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Volume 25: Number 76

Mon, 18 Feb 2008

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Subjects Discussed In This Issue:
Message: 1
From: "Moshe Feldman" <moshe.feldman@gmail.com>
Date: Sun, 17 Feb 2008 12:04:42 +0200
Re: [Avodah] [Areivim] Zayin adar

On Feb 15, 2008 6:54 PM, Michael Feldstein <mike38ct@aol.com> wrote on Areivim:
>  Quick question for the Areivim chevra...when there are two Adar months,
> when do people mark Zayin Adar and honor Chevra members?  Adar Rishon or
> Sheini?

Rav Shlomo Levy (RK of Yeshivat Har Etzion) says that it depends on
the question: when there is a leap year, is Adar I considered an extra
month and the real Adar is Adar II, or is Adar II the extra month
(kind of like pre-Nissan).  This depends on how one understands Mishna
Megillah 1:4 "ein bain adar rishon l'adar sheini ela kriyas
ha'megillah u'matanos la'evyonim"--does this mean that one could
fulfill seudas purim on Adar I?

Kol tuv,

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Message: 2
From: Daniel Eidensohn <yadmoshe@012.net.il>
Date: Sun, 17 Feb 2008 03:43:47 +0200
Re: [Avodah] Tetzaveh "Be Careful What You Wish For"

cantorwolberg@cox.net wrote:
> It seems strange to me that for someone who was considered to be
> the most humble Biblical character of all time, had the chutzpah to 
> say to the Almighty: "If you don't forgive them, then count me out." It
> sounds like a threat. 
There were many times that Moshe asserted his independence

*Berachos**[i]* <#_edn1>*(31b)*: *Moshe* also spoke insolently towards 
Heaven when he prayed (Bamidbar 11:2). The school of R? Yannai said that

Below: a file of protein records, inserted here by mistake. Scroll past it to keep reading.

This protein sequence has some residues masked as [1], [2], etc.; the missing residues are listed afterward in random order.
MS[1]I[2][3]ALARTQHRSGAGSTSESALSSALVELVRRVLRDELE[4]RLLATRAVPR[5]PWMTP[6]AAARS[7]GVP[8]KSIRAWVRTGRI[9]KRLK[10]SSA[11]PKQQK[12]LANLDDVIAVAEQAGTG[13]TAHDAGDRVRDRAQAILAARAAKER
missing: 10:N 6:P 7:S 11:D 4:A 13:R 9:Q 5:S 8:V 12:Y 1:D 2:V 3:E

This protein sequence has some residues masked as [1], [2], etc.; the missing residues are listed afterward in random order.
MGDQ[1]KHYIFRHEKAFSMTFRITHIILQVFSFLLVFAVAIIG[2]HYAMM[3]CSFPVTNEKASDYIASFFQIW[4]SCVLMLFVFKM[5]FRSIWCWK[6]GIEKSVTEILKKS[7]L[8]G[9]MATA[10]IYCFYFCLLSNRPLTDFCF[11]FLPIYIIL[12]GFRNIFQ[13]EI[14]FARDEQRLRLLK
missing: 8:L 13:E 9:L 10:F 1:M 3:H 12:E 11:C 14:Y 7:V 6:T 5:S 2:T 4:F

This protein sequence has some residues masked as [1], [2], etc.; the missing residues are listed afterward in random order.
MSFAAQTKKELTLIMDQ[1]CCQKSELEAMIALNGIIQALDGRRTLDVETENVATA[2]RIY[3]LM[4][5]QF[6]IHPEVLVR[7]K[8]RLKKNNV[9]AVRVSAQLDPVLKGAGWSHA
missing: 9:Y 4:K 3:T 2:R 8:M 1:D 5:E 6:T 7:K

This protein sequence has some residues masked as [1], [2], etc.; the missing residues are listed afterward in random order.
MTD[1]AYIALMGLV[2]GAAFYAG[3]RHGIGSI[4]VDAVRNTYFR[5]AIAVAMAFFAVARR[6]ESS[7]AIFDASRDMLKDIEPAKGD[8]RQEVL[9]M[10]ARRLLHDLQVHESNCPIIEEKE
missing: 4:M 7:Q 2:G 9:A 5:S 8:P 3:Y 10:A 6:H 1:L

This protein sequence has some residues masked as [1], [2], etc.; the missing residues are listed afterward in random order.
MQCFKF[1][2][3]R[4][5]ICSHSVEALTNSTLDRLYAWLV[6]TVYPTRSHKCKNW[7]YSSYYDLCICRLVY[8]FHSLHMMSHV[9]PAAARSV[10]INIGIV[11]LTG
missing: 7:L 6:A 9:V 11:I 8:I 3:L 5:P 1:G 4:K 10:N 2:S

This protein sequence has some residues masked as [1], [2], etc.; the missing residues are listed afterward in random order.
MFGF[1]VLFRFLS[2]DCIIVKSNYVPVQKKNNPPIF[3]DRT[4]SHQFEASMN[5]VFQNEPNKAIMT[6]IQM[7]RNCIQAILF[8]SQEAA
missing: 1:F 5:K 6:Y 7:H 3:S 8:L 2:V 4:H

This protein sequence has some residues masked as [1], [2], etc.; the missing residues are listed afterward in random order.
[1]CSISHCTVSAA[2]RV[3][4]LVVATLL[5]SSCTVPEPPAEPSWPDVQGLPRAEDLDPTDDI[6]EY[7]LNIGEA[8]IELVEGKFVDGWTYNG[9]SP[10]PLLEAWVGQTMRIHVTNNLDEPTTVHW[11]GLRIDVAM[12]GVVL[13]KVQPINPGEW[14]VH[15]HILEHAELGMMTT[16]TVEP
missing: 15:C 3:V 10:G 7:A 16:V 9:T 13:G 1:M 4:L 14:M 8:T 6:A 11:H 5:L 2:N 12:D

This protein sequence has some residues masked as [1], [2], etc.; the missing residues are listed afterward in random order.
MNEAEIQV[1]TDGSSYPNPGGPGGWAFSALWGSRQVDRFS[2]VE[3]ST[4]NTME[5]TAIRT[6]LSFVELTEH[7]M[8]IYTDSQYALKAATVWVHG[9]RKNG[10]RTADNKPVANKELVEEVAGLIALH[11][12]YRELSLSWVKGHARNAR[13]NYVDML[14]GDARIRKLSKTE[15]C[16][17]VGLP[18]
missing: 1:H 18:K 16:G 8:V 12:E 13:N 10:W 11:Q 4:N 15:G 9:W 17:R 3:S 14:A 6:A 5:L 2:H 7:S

Moshe (Devarim 1:1) had shown chutzpah when he said that the silver and 
gold which had been showered on the Jews caused them to make the Golden 
Calf? R? Oshaiya said: It is comparable to the case of a man who had a 
malnourished cow. When he gave it special food to fatten it up and it 
then it started kicking. Obviously it was the special food that had 
caused the rebelling? Eventually G?d admitted that Moshe was right?

*Bamidbar Rabbah[1] <#_ftn1>(18:12): Moshe said: This is the way you can 
know that G?d has sent me?If these men die a natural death.. then G?d 
has not sent me (Bamidbar 16:29). *This verse can be understood with a 
parable. The wedding assistant to the king?s daughter had evidence that 
the bride was a virgin. One of the wedding guests stood up and cursed 
the assistant and said the king?s daughter was not a virgin. The 
assistant went to the king and told him: If you don?t take care of this 
insult against you and have this man executed publicly?then I will also 
say [believe] that it is definite that the king?s daughter was not a 
virgin. The king then decided that is would better to execute the